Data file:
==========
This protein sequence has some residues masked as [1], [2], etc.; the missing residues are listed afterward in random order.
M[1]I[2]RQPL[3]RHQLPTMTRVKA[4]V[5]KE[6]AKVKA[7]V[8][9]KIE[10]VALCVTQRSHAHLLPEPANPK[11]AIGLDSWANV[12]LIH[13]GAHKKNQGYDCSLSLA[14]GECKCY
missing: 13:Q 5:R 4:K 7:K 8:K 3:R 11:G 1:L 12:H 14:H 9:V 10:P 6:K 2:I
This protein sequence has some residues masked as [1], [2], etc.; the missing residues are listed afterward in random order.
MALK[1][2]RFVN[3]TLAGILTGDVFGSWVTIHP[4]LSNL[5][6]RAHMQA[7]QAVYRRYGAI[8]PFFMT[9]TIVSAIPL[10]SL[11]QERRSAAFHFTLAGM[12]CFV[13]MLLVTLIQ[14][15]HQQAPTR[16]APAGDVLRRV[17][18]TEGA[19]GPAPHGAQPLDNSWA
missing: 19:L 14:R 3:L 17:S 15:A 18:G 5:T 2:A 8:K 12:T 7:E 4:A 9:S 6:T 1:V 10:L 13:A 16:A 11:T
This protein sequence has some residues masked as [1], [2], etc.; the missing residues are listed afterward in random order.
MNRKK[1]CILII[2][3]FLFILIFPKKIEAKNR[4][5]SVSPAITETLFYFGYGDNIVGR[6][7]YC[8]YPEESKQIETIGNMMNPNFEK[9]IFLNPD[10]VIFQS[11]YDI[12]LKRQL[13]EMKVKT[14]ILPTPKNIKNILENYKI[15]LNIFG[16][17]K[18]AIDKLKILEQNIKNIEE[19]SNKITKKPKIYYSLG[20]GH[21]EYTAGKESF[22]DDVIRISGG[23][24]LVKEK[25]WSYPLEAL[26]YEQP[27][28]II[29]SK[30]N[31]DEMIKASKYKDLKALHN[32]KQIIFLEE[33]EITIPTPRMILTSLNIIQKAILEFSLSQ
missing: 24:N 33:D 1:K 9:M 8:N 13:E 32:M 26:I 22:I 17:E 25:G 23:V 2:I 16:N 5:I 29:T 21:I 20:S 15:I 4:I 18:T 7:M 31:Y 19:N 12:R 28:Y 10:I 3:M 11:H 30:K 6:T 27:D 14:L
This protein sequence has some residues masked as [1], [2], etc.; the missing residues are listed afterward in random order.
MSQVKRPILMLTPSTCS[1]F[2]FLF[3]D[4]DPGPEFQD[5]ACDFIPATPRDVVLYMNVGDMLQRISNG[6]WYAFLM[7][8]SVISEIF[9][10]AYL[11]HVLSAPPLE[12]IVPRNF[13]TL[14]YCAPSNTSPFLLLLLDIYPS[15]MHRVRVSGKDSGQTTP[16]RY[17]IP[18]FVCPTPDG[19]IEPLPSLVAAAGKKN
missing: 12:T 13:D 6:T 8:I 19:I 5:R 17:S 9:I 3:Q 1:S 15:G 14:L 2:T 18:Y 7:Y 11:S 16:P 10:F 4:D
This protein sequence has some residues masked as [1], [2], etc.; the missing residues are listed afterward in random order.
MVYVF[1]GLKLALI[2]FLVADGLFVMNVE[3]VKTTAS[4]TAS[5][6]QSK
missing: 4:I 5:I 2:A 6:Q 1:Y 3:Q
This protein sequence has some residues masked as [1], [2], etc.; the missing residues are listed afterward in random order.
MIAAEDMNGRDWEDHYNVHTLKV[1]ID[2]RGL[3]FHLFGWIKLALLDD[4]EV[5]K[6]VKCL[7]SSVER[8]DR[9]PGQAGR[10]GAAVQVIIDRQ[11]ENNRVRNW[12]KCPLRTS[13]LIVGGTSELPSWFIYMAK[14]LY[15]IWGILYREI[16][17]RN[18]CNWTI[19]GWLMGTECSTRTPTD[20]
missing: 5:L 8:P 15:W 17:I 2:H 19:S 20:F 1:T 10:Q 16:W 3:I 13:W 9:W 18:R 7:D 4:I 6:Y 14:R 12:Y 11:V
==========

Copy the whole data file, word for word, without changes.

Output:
This protein sequence has some residues masked as [1], [2], etc.; the missing residues are listed afterward in random order.
M[1]I[2]RQPL[3]RHQLPTMTRVKA[4]V[5]KE[6]AKVKA[7]V[8][9]KIE[10]VALCVTQRSHAHLLPEPANPK[11]AIGLDSWANV[12]LIH[13]GAHKKNQGYDCSLSLA[14]GECKCY
missing: 13:Q 5:R 4:K 7:K 8:K 3:R 11:G 1:L 12:H 14:H 9:V 10:P 6:K 2:I
This protein sequence has some residues masked as [1], [2], etc.; the missing residues are listed afterward in random order.
MALK[1][2]RFVN[3]TLAGILTGDVFGSWVTIHP[4]LSNL[5][6]RAHMQA[7]QAVYRRYGAI[8]PFFMT[9]TIVSAIPL[10]SL[11]QERRSAAFHFTLAGM[12]CFV[13]MLLVTLIQ[14][15]HQQAPTR[16]APAGDVLRRV[17][18]TEGA[19]GPAPHGAQPLDNSWA
missing: 19:L 14:R 3:L 17:S 15:A 18:G 5:T 2:A 8:K 12:T 7:E 4:A 9:S 6:T 1:V 10:L 13:A 16:A 11:T
This protein sequence has some residues masked as [1], [2], etc.; the missing residues are listed afterward in random order.
MNRKK[1]CILII[2][3]FLFILIFPKKIEAKNR[4][5]SVSPAITETLFYFGYGDNIVGR[6][7]YC[8]YPEESKQIETIGNMMNPNFEK[9]IFLNPD[10]VIFQS[11]YDI[12]LKRQL[13]EMKVKT[14]ILPTPKNIKNILENYKI[15]LNIFG[16][17]K[18]AIDKLKILEQNIKNIEE[19]SNKITKKPKIYYSLG[20]GH[21]EYTAGKESF[22]DDVIRISGG[23][24]LVKEK[25]WSYPLEAL[26]YEQP[27][28]II[29]SK[30]N[31]DEMIKASKYKDLKALHN[32]KQIIFLEE[33]EITIPTPRMILTSLNIIQKAILEFSLSQ
missing: 24:N 33:D 1:K 9:M 8:N 13:E 32:M 26:I 22:I 17:E 25:G 23:V 2:I 16:N 5:I 29:T 21:I 20:S 15:I 4:I 18:T 7:M 31:Y 19:N 12:R 28:Y 10:I 3:M 11:H 30:K 6:T 27:D 14:L
This protein sequence has some residues masked as [1], [2], etc.; the missing residues are listed afterward in random order.
MSQVKRPILMLTPSTCS[1]F[2]FLF[3]D[4]DPGPEFQD[5]ACDFIPATPRDVVLYMNVGDMLQRISNG[6]WYAFLM[7][8]SVISEIF[9][10]AYL[11]HVLSAPPLE[12]IVPRNF[13]TL[14]YCAPSNTSPFLLLLLDIYPS[15]MHRVRVSGKDSGQTTP[16]RY[17]IP[18]FVCPTPDG[19]IEPLPSLVAAAGKKN
missing: 12:T 13:D 6:T 8:I 19:I 5:R 17:S 9:I 3:Q 1:S 15:G 14:L 2:T 18:Y 7:Y 11:S 16:P 10:F 4:D
This protein sequence has some residues masked as [1], [2], etc.; the missing residues are listed afterward in random order.
MVYVF[1]GLKLALI[2]FLVADGLFVMNVE[3]VKTTAS[4]TAS[5][6]QSK
missing: 4:I 5:I 2:A 6:Q 1:Y 3:Q
This protein sequence has some residues masked as [1], [2], etc.; the missing residues are listed afterward in random order.
MIAAEDMNGRDWEDHYNVHTLKV[1]ID[2]RGL[3]FHLFGWIKLALLDD[4]EV[5]K[6]VKCL[7]SSVER[8]DR[9]PGQAGR[10]GAAVQVIIDRQ[11]ENNRVRNW[12]KCPLRTS[13]LIVGGTSELPSWFIYMAK[14]LY[15]IWGILYREI[16][17]RN[18]CNWTI[19]GWLMGTECSTRTPTD[20]
missing: 5:L 8:P 15:W 17:I 2:H 19:S 20:F 1:T 10:Q 16:W 3:I 13:W 9:W 18:R 7:D 4:I 6:Y 14:R 12:Y 11:V